Respiratory therapist does not want his image to “Netflix and Chill” - sues streaming platform
When Taylor Hazlewood posted a clever photo of himself on Instagram in 2019 with a hatchet in his hand, he was joking about his childhood favorite novel “Hatchet.” Little did he know that the wilderness adventure he admired in the outdoors survival novel by Gary Paulson would haunt him - across millions of Instagram views.
Hazelwood, a Kentucky respiratory therapist, was shocked to find that Netflix, in its true-crime documentary “The Hatchet Wielding Hitchhiker,” used the image from the Instagram post of him holding the hatchet.
Hazlewood, 27, who is in no way associated with the murder in the Netflix documentary - or any murder - sued the streaming giant in civil court in Dallas, Texas. He is charging Netflix with defamation and the misappropriation of his likeness and is seeking $1 million in damages.
The suit accuses Netflix of causing Hazlewood “reputational harm, stress, anxiety, and anguish,” and charges the company with creating the “constant fear of losing future employment or relationships because of people believing he is dangerous or untrustworthy.”
The Netflix documentary aired in January and relates the gory 2013 true story of hitchhiker Caleb Lawrence McGillvary. McGillvary was hitchhiking in Fresno, California, and accepted a ride with a man who not only drove him but also struck a utility worker while driving. At the time, when the driver hit the utility worker, who had also been driving, the driver attacked a bystander on the scene who was attempting to help.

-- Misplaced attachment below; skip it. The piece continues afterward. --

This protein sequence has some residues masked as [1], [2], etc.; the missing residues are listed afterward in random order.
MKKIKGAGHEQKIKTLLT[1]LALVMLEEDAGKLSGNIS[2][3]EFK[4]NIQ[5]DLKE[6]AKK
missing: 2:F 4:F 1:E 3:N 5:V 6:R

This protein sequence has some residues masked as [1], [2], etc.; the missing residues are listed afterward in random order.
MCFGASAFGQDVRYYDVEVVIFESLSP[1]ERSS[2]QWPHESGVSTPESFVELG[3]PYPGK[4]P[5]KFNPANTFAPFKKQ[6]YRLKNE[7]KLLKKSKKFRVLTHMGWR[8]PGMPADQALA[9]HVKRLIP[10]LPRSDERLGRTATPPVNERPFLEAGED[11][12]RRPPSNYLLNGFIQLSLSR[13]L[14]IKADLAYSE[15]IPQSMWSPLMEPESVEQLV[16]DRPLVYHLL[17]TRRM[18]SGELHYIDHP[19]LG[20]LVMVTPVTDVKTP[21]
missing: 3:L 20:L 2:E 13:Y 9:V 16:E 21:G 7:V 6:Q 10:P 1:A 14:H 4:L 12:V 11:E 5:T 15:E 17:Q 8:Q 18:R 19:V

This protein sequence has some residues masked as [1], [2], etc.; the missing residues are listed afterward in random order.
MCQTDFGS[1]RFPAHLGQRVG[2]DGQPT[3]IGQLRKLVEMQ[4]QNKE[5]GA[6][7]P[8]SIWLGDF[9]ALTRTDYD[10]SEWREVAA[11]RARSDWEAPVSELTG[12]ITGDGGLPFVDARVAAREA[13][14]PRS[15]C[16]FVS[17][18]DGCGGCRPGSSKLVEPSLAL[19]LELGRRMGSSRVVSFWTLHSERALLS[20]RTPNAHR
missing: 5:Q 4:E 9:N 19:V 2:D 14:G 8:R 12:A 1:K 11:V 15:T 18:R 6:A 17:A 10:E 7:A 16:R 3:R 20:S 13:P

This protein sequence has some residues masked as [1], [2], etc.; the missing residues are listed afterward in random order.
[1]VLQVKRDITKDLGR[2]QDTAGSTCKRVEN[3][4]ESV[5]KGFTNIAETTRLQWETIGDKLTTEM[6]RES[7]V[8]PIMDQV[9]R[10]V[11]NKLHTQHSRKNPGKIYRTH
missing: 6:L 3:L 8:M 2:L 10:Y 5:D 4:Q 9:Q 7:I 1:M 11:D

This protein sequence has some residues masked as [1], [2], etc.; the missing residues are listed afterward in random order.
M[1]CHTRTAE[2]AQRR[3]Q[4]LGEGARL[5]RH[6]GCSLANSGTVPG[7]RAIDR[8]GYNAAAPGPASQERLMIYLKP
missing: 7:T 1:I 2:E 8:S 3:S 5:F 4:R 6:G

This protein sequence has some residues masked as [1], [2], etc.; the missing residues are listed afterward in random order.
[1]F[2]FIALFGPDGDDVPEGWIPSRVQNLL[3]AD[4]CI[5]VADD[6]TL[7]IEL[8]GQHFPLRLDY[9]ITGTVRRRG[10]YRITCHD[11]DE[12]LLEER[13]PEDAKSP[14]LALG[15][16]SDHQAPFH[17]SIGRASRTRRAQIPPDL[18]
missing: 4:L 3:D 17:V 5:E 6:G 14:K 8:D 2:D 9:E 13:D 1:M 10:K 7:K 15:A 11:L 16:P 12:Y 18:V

While the driver was attacking the bystander, hitchhiker McGillvary, who had a hatchet with him in a bag, struck the driver numerous times.
When local news ran the story and featured an interview with McGillvary, he somehow became famous and hailed as a hero, and earned the nickname, “Kai the Hatchet Wielding Hitchhiker.” McGillvary appeared in glowing viral social media posts and was interviewed by late-night television hosts.
But his positive fame was short-lived. Only three months later, the hatchet-wielding hitchhiker was arrested and charged with murdering a man in New Jersey. The victim was in his own home, but McGillvary claimed he was acting “in self-defense.” He was found guilty and is now serving up to 57 years in prison.
Why Netflix would show a photo of the totally innocent and unrelated respiratory therapist in its grisly documentary is unknown. The documentary showed viewers two photos, one of the hatchet murderer McGillvary and next to his photo, an image of Hazlewood, who was never involved in any way.
As the photos display on the screen, a narrator says “stone cold killer” and “You can never trust anyone.”
In a statement, Hazlewood’s attorney Angela Buchanan said Netflix did not do its due diligence in using the photo of her client. “Because of the lack of due diligence,” said Buchanan, “Mr. Hazlewood has a constant fear regarding the impact the film will have on his personal relationships, his employment and his reputation in general.”
When the film went live, Hazlewood started getting messages and calls from friends and others, asking if he had seen the Netflix documentary. People contacting him were stunned, with messages such as one that said, “I’m shocked they didn’t ask for a release. Prayers that your employer is okay with it.” Some other friends asked how Netflix could just use his image without his permission, and Hazlewood’s mother was asked by a friend if her son was connected to McGillvary.
Court documents state that “Hazlewood is, of course, beyond angry that Netflix would implicate and connect him to such a salacious and infamous story and individual.”
As Hazlewood’s attorney explains, this is not a short-term problem for her client.
“That's going to go on for the rest of his life," Buchanan said.